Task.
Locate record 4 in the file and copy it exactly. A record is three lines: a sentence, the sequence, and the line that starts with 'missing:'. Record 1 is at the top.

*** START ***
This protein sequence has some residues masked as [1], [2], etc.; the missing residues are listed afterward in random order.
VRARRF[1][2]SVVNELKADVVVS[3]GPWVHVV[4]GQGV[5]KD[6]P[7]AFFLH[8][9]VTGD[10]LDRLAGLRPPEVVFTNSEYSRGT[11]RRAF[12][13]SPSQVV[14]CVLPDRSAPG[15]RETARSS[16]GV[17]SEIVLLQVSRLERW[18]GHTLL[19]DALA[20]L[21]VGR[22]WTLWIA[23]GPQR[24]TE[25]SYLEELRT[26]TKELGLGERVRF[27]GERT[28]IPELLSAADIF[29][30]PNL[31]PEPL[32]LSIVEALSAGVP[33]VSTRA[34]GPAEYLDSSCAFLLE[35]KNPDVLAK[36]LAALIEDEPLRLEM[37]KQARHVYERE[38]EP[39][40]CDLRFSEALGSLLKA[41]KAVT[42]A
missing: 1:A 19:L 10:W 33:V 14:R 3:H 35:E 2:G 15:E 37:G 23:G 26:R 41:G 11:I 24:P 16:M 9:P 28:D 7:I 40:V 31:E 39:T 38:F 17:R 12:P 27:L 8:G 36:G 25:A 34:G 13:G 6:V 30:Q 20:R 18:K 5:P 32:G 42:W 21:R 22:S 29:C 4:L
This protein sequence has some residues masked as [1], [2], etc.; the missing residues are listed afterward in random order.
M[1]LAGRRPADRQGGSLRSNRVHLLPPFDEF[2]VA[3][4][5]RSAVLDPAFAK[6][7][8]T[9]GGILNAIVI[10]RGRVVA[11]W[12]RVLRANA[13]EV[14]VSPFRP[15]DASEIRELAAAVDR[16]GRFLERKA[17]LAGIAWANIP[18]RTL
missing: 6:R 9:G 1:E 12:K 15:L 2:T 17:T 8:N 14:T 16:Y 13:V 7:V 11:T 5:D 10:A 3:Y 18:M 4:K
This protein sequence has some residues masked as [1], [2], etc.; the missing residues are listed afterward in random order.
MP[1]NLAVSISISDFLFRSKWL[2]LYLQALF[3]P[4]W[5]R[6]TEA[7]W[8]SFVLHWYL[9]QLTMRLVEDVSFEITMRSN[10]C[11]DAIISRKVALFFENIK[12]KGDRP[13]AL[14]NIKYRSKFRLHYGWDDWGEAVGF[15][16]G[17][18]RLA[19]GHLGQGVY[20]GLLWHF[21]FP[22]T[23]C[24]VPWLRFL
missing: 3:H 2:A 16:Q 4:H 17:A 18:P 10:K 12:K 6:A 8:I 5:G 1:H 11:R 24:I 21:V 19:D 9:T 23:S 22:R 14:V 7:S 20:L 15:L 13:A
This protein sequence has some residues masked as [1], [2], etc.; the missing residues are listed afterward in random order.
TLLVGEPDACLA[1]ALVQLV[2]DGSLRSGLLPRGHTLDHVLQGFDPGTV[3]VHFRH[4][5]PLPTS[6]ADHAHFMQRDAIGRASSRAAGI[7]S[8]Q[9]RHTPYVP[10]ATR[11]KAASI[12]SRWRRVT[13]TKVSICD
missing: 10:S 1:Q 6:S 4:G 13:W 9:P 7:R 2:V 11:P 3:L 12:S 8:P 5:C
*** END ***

This protein sequence has some residues masked as [1], [2], etc.; the missing residues are listed afterward in random order.
TLLVGEPDACLA[1]ALVQLV[2]DGSLRSGLLPRGHTLDHVLQGFDPGTV[3]VHFRH[4][5]PLPTS[6]ADHAHFMQRDAIGRASSRAAGI[7]S[8]Q[9]RHTPYVP[10]ATR[11]KAASI[12]SRWRRVT[13]TKVSICD
missing: 10:S 1:Q 6:S 4:G 13:W 9:P 7:R 2:V 11:P 3:L 12:S 8:P 5:C